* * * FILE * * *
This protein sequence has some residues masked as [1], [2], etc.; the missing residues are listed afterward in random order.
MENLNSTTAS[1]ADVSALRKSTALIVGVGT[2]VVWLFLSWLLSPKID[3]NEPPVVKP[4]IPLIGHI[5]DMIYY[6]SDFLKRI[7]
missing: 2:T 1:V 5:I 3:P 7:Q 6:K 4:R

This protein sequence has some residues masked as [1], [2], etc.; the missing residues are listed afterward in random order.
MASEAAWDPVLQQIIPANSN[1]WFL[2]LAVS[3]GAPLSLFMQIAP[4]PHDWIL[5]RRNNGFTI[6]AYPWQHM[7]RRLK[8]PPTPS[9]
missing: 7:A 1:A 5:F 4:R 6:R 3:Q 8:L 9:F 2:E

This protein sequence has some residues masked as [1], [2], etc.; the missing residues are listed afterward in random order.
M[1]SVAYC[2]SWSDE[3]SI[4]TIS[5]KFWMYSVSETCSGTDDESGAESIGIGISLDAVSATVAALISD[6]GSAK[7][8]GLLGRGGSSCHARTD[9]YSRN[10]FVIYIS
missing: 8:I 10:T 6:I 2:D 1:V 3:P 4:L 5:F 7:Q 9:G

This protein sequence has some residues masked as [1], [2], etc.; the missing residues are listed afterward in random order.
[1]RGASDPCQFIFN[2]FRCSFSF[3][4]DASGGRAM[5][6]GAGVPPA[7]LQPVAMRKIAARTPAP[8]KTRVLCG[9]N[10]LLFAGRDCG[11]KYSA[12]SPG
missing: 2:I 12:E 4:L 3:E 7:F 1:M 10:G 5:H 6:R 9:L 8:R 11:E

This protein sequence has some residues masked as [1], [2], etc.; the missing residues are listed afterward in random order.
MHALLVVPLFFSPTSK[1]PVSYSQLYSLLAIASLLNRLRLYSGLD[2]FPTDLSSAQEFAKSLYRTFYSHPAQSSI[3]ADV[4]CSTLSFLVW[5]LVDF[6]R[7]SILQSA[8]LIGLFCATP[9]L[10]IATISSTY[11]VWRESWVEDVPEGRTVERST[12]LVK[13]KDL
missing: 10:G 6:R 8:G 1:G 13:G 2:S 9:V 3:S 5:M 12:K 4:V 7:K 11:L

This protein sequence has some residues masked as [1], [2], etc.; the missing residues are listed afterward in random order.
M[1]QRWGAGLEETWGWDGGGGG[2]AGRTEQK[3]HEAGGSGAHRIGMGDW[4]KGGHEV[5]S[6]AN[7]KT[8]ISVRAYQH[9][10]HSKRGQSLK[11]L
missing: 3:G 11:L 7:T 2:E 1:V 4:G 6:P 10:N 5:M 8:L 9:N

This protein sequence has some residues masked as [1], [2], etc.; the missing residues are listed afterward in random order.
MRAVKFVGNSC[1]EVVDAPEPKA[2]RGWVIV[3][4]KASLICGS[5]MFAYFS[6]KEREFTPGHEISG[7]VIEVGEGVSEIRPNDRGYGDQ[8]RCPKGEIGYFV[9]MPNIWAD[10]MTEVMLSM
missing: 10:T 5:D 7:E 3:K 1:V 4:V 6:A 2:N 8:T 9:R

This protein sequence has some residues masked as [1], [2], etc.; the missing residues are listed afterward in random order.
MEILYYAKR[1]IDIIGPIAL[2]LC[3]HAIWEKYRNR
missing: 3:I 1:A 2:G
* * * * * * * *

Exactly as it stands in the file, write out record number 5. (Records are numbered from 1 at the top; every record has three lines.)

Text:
This protein sequence has some residues masked as [1], [2], etc.; the missing residues are listed afterward in random order.
MHALLVVPLFFSPTSK[1]PVSYSQLYSLLAIASLLNRLRLYSGLD[2]FPTDLSSAQEFAKSLYRTFYSHPAQSSI[3]ADV[4]CSTLSFLVW[5]LVDF[6]R[7]SILQSA[8]LIGLFCATP[9]L[10]IATISSTY[11]VWRESWVEDVPEGRTVERST[12]LVK[13]KDL
missing: 10:G 6:R 8:G 1:G 13:G 2:S 9:V 3:S 5:M 12:K 4:V 7:K 11:L